The Marine Corps Emblem: Elements and Meaning

Marine Corps EmblemFor Marines, the Eagle, Globe, & Anchor is a hallowed symbol. It’s a badge of honor. Marines wear the Eagle, Globe, & Anchor on their uniforms; it’s a central part of the Marine Corps flag; and many Marines get it tattooed on their body. Earning the Eagle, Globe, & Anchor is what makes a Marine…a Marine.

 

New Marine receives the Eagle, Globe, & Anchor
New Marine receives the Eagle, Globe, & Anchor

The Eagle, Globe, & Anchor consists of three parts. The top part is the Eagle.

USMC Enlisted Emblem
USMC Enlisted Emblem

The eagle signifies the Marines’ commitment to support and defend the Constitution. It also represents the fact that we fight ‘in the air.’ Our aviation heroes include such figures as the Honorable John H. Glenn, Jr (Marine fighter pilot, test pilot, astronaut, and U.S. Senator).

Honorable John H. Glenn, Jr
Honorable John H. Glenn, Jr.

The Eagle carries a banner in his beak, which is embroidered with our motto, Semper Fidelis. On the Marine Corps flag, there is another banner underneath the whole emblem that says, ‘United States Marine Corps.’

United States Marine Corps

The central part is the Globe. It depicts the Western hemisphere, because that’s where the bulk of the Corps’ action took place in its early history. The Globe also represents our global reach. If you pay close attention to the Marine Corps flag, you’ll notice that the Globe consists of two colors, and shows some lines of latitude.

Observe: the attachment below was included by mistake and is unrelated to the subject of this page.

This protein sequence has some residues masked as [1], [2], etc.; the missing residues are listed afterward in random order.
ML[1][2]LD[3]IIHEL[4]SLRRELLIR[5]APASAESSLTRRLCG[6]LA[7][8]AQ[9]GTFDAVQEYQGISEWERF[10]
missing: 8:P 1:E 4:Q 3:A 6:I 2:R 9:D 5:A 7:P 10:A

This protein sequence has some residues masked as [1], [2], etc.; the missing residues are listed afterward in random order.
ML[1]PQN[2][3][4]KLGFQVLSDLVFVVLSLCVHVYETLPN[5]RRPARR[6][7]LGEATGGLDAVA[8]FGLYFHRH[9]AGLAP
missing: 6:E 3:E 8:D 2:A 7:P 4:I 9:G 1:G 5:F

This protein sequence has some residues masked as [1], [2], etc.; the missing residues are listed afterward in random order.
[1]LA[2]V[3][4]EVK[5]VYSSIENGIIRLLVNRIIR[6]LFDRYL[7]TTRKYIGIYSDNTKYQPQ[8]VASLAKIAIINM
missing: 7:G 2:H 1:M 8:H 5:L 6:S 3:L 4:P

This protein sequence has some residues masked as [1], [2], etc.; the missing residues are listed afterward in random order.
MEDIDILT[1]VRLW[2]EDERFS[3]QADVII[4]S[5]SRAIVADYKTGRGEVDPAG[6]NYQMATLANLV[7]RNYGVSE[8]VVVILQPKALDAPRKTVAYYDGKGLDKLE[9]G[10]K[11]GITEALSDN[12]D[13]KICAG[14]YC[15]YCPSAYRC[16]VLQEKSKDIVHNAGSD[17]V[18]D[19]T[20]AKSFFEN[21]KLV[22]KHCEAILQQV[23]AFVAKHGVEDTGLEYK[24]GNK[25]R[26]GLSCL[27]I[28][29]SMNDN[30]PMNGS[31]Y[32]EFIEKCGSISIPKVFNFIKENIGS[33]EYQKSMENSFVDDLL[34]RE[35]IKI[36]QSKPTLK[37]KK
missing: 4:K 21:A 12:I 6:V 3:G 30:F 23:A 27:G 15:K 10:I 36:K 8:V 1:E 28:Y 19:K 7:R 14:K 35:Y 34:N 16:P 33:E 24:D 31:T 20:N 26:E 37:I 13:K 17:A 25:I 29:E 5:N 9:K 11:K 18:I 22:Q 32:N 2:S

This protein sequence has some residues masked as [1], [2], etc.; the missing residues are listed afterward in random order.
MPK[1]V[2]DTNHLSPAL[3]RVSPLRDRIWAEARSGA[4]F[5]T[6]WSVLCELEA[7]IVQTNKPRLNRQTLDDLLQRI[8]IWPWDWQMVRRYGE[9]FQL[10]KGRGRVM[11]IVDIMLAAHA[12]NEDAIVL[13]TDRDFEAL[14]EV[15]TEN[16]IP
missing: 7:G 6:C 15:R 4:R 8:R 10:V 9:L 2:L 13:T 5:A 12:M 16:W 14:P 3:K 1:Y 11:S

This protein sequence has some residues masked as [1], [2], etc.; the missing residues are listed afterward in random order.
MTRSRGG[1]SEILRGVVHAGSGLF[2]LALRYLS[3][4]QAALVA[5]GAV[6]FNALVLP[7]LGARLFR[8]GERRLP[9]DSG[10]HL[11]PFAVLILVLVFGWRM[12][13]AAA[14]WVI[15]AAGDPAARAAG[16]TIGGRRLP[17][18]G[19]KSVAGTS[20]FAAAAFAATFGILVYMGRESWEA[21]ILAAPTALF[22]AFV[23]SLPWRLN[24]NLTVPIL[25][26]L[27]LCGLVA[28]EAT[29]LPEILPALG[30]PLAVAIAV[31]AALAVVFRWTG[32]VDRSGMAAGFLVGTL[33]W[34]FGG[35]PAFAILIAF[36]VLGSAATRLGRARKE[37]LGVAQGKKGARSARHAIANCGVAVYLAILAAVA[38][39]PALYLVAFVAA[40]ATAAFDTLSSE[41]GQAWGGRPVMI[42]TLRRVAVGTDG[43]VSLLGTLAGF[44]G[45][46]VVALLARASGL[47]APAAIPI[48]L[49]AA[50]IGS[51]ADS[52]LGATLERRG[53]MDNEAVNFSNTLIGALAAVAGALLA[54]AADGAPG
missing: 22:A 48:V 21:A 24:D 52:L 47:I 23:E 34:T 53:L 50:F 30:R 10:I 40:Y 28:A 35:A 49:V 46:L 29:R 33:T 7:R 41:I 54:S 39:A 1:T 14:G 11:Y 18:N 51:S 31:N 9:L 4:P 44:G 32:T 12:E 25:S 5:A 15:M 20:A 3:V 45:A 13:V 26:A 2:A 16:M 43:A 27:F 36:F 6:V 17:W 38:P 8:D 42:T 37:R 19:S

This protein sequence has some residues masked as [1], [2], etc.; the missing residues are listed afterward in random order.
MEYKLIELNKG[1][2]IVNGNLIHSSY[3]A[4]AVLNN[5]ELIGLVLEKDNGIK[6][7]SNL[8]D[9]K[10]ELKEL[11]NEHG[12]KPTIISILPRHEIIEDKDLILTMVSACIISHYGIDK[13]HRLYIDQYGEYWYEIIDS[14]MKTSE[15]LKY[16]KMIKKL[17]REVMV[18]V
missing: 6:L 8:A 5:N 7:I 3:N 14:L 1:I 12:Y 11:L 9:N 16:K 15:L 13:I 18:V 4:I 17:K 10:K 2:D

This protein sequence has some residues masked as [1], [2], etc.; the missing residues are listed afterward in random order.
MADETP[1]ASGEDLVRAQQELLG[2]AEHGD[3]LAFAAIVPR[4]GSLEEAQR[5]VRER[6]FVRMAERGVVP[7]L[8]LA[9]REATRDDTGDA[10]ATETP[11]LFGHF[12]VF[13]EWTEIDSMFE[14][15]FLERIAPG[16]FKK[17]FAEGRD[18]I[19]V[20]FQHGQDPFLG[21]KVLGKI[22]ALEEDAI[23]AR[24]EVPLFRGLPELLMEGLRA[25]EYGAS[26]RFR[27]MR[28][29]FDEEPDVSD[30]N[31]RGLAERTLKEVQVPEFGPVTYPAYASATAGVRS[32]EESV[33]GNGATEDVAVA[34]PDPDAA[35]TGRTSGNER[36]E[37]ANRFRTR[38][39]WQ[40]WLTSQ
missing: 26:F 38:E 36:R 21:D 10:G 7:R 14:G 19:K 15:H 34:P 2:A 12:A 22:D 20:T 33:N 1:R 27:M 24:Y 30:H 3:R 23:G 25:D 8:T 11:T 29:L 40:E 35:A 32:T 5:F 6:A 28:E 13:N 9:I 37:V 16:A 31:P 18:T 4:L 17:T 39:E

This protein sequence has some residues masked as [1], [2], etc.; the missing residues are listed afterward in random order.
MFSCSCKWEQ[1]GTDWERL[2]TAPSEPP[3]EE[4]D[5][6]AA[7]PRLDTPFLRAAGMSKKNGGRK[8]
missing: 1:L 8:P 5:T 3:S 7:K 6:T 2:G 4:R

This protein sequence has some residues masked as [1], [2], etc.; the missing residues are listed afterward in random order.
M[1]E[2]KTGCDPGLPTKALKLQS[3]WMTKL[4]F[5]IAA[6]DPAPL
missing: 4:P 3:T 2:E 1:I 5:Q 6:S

USMC Officer Emblem
USMC Officer Emblem

Behind the Globe is the Anchor, which stands for our ties to the U.S. Navy. Since the earliest days, the Marines have worked with the Navy to be an amphibious fighting organization, able to project force ashore. The Anchor is ‘fouled,’ meaning it has rope (or line) wrapped around it. The Anchor’s fouling does not have a ‘bitter end,’ or a loose end; it is essentially perpetual. This shows that we aren’t going to disappear anytime soon; our time as a fighting force won’t come to an end.

"The raising of that flag on Mt. Suribachi means a Marine Corps for the next 500 years." - James Forrestal, Secretary of the Navy, 1945
“The raising of that flag on Mt. Suribachi means a Marine Corps for the next 500 years.” – James Forrestal, Secretary of the Navy, 1945

Whether in a full color tattoo, on a t-shirt, on a Marine’s uniform, on a bumper sticker, or on any of the Marine Corps flags that fly across the globe, the Eagle, Globe, & Anchor is an important symbol of the Marine Corps’ culture and history.

Marine Corps SealCheck out all the Marine Corps Flags and related accessories here:

https://www.gettysburgflag.com/military-flags/marine-corps-flags

Leave a Reply